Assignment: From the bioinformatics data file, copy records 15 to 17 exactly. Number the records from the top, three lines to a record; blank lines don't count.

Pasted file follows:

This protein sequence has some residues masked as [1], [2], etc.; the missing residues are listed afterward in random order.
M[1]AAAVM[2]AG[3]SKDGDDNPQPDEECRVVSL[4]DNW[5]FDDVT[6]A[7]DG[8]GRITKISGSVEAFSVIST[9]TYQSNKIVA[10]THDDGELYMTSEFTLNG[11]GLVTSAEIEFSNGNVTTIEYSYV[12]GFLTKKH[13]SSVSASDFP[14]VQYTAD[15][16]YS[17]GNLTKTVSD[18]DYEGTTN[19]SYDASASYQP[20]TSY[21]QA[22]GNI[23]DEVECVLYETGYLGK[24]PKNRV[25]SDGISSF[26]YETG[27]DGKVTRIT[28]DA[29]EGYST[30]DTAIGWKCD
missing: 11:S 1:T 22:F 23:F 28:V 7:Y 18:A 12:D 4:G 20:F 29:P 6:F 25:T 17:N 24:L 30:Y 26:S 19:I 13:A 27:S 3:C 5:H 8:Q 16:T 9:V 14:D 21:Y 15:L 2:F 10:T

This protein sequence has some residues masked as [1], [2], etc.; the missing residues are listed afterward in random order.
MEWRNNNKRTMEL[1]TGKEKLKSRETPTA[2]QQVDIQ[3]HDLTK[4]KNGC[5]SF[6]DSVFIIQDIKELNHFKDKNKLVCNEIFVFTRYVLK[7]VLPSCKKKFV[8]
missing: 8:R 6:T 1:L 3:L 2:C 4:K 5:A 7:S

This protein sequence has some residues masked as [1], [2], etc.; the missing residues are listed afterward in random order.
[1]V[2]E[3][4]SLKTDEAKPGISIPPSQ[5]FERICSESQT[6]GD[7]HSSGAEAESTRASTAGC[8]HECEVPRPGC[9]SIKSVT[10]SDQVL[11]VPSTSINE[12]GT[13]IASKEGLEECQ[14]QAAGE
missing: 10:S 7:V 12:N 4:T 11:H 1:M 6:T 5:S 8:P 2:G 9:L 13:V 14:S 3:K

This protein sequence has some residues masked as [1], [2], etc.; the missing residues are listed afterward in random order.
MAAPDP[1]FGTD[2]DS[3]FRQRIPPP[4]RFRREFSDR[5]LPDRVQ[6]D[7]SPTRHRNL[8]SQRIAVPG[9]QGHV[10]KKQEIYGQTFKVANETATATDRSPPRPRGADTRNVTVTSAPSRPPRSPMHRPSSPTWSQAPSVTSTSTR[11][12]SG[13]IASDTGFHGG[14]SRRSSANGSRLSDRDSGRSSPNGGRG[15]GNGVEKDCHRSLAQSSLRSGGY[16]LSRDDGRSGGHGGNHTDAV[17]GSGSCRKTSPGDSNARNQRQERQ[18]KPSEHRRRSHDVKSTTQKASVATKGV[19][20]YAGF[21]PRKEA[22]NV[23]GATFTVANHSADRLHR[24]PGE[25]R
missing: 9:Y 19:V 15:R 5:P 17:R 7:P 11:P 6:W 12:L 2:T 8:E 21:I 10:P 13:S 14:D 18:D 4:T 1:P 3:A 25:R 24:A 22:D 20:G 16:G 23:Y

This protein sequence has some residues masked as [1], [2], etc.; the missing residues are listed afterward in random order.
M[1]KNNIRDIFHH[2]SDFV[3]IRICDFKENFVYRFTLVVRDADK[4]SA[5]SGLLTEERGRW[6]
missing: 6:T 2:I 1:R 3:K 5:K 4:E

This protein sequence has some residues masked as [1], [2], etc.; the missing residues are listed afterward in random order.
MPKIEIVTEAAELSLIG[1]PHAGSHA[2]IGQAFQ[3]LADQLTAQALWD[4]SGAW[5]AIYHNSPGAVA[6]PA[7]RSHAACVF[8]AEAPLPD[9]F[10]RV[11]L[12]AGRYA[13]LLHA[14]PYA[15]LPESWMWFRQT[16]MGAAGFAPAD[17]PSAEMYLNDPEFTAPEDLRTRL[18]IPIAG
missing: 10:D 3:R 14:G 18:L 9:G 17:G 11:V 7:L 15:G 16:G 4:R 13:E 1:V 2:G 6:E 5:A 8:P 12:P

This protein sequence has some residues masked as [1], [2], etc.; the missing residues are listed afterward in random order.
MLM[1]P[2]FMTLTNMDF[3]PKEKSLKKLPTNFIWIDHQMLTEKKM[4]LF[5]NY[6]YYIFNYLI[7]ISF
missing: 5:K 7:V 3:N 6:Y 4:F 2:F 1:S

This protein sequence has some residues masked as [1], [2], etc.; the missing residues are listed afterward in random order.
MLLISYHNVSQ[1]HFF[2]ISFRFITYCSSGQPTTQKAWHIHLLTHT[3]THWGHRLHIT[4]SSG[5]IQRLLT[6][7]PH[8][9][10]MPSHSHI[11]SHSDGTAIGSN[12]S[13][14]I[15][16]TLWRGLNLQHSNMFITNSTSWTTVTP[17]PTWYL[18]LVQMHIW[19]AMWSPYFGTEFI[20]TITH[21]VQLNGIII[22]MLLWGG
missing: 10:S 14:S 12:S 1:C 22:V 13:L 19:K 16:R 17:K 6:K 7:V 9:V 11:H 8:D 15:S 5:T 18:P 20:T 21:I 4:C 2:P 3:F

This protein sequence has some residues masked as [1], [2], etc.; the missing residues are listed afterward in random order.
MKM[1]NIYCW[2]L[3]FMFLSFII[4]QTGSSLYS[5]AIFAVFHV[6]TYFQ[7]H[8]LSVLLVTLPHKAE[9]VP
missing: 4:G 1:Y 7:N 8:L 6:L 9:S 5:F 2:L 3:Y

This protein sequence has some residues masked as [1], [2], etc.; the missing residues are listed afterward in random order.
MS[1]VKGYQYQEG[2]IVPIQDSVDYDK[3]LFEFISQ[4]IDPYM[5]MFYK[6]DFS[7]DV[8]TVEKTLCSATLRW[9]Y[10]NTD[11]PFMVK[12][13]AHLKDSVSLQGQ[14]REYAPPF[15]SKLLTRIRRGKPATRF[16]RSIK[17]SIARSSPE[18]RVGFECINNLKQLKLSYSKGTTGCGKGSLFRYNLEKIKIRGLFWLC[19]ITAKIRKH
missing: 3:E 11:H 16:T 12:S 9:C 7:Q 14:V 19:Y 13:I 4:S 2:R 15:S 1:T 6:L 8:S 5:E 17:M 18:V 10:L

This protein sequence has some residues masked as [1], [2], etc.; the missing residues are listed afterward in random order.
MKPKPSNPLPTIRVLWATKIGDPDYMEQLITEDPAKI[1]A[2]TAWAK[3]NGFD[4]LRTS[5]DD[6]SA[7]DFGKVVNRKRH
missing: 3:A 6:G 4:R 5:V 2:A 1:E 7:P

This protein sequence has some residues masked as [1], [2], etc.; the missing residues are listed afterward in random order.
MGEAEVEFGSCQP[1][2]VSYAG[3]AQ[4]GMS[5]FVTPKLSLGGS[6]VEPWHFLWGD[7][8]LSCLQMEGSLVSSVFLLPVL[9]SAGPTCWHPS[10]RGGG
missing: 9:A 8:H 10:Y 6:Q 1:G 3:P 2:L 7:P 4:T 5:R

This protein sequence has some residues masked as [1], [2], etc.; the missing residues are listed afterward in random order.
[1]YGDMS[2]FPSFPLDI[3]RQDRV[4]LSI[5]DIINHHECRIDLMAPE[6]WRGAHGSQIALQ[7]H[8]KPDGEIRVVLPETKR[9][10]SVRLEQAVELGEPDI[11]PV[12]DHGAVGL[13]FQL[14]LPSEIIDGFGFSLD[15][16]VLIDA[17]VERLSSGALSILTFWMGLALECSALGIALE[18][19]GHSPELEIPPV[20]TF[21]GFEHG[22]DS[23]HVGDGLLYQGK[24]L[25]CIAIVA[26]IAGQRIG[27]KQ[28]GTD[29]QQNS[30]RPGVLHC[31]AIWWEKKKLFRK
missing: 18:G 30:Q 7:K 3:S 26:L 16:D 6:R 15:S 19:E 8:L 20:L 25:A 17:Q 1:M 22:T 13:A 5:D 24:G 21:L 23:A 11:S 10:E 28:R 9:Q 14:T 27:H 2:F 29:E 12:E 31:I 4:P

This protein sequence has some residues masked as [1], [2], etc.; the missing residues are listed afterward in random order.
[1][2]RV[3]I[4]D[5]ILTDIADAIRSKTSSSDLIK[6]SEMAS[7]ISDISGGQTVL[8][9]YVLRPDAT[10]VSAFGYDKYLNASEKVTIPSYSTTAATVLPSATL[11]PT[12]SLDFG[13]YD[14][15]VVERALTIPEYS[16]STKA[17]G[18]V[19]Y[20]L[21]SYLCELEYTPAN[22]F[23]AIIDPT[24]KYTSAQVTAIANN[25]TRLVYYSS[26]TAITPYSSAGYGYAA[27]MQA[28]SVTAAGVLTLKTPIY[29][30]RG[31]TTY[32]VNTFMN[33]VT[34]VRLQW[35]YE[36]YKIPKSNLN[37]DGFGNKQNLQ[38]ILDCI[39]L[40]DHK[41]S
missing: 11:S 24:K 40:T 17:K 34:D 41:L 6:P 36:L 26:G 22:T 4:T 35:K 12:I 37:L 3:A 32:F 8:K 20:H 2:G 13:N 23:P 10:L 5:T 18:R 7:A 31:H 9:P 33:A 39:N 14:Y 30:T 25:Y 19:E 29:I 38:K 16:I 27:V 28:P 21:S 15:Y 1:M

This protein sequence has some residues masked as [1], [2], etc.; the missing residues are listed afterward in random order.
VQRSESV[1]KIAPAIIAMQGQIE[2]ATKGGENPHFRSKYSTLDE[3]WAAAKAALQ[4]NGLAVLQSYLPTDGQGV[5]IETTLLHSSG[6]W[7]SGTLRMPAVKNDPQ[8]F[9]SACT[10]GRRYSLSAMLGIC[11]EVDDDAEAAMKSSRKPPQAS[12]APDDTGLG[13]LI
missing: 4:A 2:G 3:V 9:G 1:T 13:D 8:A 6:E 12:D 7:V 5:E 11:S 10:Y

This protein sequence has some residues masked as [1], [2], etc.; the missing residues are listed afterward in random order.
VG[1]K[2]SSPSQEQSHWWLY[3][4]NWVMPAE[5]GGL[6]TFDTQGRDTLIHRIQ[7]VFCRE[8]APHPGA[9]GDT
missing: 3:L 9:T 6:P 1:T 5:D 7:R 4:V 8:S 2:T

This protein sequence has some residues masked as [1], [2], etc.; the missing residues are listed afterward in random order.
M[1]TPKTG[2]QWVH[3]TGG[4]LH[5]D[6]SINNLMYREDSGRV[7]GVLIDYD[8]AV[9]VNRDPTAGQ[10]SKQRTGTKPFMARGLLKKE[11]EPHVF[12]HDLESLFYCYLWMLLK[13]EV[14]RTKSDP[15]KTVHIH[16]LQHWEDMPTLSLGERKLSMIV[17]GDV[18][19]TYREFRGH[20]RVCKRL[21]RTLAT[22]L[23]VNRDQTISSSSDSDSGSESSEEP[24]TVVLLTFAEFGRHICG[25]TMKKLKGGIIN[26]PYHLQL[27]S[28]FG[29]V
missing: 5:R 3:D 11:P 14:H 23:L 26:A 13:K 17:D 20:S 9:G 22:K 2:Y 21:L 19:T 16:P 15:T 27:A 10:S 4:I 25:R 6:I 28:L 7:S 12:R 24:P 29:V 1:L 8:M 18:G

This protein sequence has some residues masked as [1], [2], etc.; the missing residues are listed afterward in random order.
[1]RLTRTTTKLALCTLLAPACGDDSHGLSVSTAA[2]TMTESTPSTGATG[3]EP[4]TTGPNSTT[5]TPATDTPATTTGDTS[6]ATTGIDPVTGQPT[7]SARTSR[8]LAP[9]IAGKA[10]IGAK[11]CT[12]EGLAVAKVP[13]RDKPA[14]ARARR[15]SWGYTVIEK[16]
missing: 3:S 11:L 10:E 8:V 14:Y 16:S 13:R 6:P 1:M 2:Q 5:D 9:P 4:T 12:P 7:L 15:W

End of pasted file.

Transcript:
This protein sequence has some residues masked as [1], [2], etc.; the missing residues are listed afterward in random order.
VQRSESV[1]KIAPAIIAMQGQIE[2]ATKGGENPHFRSKYSTLDE[3]WAAAKAALQ[4]NGLAVLQSYLPTDGQGV[5]IETTLLHSSG[6]W[7]SGTLRMPAVKNDPQ[8]F[9]SACT[10]GRRYSLSAMLGIC[11]EVDDDAEAAMKSSRKPPQAS[12]APDDTGLG[13]LI
missing: 4:A 2:G 3:V 9:G 1:T 13:D 8:A 6:E 12:D 7:V 5:E 11:S 10:Y

This protein sequence has some residues masked as [1], [2], etc.; the missing residues are listed afterward in random order.
VG[1]K[2]SSPSQEQSHWWLY[3][4]NWVMPAE[5]GGL[6]TFDTQGRDTLIHRIQ[7]VFCRE[8]APHPGA[9]GDT
missing: 3:L 9:T 6:P 1:T 5:D 7:R 4:V 8:S 2:T

This protein sequence has some residues masked as [1], [2], etc.; the missing residues are listed afterward in random order.
M[1]TPKTG[2]QWVH[3]TGG[4]LH[5]D[6]SINNLMYREDSGRV[7]GVLIDYD[8]AV[9]VNRDPTAGQ[10]SKQRTGTKPFMARGLLKKE[11]EPHVF[12]HDLESLFYCYLWMLLK[13]EV[14]RTKSDP[15]KTVHIH[16]LQHWEDMPTLSLGERKLSMIV[17]GDV[18][19]TYREFRGH[20]RVCKRL[21]RTLAT[22]L[23]VNRDQTISSSSDSDSGSESSEEP[24]TVVLLTFAEFGRHICG[25]TMKKLKGGIIN[26]PYHLQL[27]S[28]FG[29]V
missing: 5:R 3:D 11:P 14:H 23:L 26:A 13:K 17:D 20:S 9:G 22:K 2:Y 21:L 19:T 16:P 15:T 27:A 10:S 4:I 25:R 6:I 28:L 7:S 12:R 24:P 29:V 1:L 8:M 18:G